Investors waiting for crude oil prices to bounce back into triple digit territory could be waiting for 20 years or more in part because of the boom in U.S. tight oil supplies, the Organization of Petroleum Exporting Countries (OPEC) said Wednesday in its annual report. By 2040, natural gas also is seen as the No. 1 global fuel.

Worldwide energy consumption through 2040 is set to grow at one-third the pace it was on from 1970 to 2013, according to the World Oil Outlook (WOO) for 2015. Falling demand — and rising output outside of the oil cartel — is the major reason markets won’t return to their pre-2014 halcyon days.

U.S. unconventional production has fallen by about 500,000 b/d this year from 2014 levels, but the decline “is seen as temporary,” WOO researchers said.

“An assumed gradual price recovery in the coming years will also lead to higher production,” they said of U.S. output. Domestic shale and Canadian oilsands output should increase by about 1.7 million b/d through 2020, while production in Russia, Europe, Mexico and other regions outside of the 13-member cartel declines. OPEC expects its share of the oil market will rise to 37% in 2040 from 33% in 2014.

Brent prices in real 2014 dollars are forecast to hit $70/bbl by 2020 and reach $95 by 2040 — a 9% decline from WOO’s 2014 forecast. Global oil demand growth in 2020 is expected to be about half 2015 levels. By 2020, oil demand is seen declining in developed nations by 200,000 b/d, while global demand overall should increase by 7% o 97.3 million b/d.

The rise and fall of the crude oil markets this year is expected to reduce global capital expenditures by 20%, according to the Saudi Arabia-led cartel. The price crash has prompted producers to cut an estimated $200 billion this year on new projects, particularly deepwater and oilsands development. The annual publication highlights possible future challenges and opportunities that lie ahead for the oil industry using the expertise of the OPEC Secretariat, input from member countries and the group’s Economic Commission Board.

Oil demand in 2016 is expected to be about 30.9 million, but demand in 2020 should fall to an average 30.7 million b/d. Member countries together now produce about 1 million b/d more than the 2020 forecast.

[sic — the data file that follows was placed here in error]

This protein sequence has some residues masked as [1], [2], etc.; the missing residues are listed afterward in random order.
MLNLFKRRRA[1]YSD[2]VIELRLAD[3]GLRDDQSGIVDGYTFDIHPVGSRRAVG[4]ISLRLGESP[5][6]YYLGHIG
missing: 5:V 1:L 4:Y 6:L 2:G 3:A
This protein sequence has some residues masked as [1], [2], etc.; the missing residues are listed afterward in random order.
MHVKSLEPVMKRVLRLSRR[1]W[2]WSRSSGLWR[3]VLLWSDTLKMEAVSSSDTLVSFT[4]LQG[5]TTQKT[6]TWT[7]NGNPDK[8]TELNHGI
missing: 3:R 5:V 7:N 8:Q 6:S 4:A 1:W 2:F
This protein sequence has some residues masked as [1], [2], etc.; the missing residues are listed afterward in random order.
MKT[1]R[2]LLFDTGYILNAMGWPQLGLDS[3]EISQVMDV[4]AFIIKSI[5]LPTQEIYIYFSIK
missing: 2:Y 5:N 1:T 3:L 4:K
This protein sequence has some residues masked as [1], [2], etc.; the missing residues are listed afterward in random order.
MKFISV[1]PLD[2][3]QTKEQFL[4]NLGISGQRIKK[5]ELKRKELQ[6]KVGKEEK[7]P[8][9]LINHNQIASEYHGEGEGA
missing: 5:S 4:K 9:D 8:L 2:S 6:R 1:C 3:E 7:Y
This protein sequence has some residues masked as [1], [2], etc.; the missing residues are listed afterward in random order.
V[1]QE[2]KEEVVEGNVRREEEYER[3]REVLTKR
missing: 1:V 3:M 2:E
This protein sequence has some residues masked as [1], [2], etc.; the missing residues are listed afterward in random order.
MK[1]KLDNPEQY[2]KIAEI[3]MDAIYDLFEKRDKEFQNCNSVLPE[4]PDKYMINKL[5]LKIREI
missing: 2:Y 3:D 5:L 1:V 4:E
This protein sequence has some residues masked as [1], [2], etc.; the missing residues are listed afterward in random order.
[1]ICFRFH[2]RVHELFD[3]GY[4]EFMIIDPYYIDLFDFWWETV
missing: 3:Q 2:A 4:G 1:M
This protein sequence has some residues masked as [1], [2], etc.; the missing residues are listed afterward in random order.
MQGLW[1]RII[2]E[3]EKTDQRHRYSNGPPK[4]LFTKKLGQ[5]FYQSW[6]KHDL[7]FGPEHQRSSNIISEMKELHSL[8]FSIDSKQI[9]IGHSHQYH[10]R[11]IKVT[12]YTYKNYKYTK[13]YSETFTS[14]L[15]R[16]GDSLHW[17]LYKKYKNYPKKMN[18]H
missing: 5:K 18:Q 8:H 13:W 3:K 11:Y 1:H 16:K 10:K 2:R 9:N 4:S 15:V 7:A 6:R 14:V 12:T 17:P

“The past year has been a test for all producers and investors, who have had to face up to the realities of a shifting global oil industry,” OPEC Secretary-General Abdullah al-Badri said. “It begs the questions: what lessons can the industry take away from the past 12 months or so, and how might these recent events alter the outlook for the oil market in the years and decades ahead?”

Global economic developments remain central to the overall outlook.

“The past year has offered up both optimistic and pessimistic indicators in some regions and some countries,” al-Badri said. “But globally we see a higher economic growth rate in 2016, compared to 2015.”

Economic growth in 2015 is estimated to be 3.2%, rising to 3.5% in 2016 and hitting 3.8% in 2018. Over the long-term forecast period between 2014 and 2040, the average global economic growth rate is 3.5%.

“On the demand side, this year’s WOO sees oil demand rise to 97.4 million b/d by 2020, compared to 96.9 million b/d in last year’s outlook, an increase of 500,000 b/d,” he said. However, the impact of the recent oil price decline on demand “is most visible in the short-term. It then drops away over the medium-term.”

Crude oil demand by 2040 is forecast to be close to 110 million b/d, around 1 million b/d less than OPEC predicted in the 2014 report. Energy efficiency improvements, environmental policies, as well as slightly lower long-term economic growth estimates are expected to lead to the decline in demand.

Fossil fuels are seen dominating the energy mix with a 78% share of global demand in 2040. But there are changes happening already through alternative fuel growth.

“In the next 20 years, oil will remain the fuel with the largest share of global energy use,” al-Badri said. “However, its relative weight will decline in the next decades. By the 2030s, oil is expected to drop below 28%. A similar trend is expected for coal.

“By 2040, natural gas is expected to have the largest share, making up close to 28% of global energy demand with both oil and coal having lower shares by then,” the researchers said. “However, combined, oil and gas are expected to supply around 53% of the global energy mix by 2040, similar to current levels.”

OPEC’s expectation that gas would become the No. 1 global fuel mirrors forecasts by other energy economists.

The International Energy Agency expects gas to become the dominant fuel by the 2030s (see Shale Daily, Nov. 10). In BP plc’s annual Energy Outlook 2035 issued in February, U.S. gas is forecast to replace domestic oil as the leading fuel in energy consumption around 2028 (see Shale Daily, Feb. 18). In its annual energy outlook issued in December 2014, ExxonMobil Corp. said North American gas production is projected to increase by about 75% from 2010 to 2040 to about 140 Bcf/d (see Shale Daily, Dec. 10, 2014).

Between 2013 and 2040, nuclear energy demand should increase at 2.2% a year on average, making up 5.9% of the world’s total energy consumption by 2040. The share of hydro and biomass, though growing, is to remain relatively stable, with hydro at around 2.5% and biomass within a narrow range of 9.5-9.8%.

Other renewables, mainly wind and solar, are expected to grow at the fastest rates, multiplying their contribution to total primary energy supply by more than seven times, but with an overall share of the market at about 4% in 2040.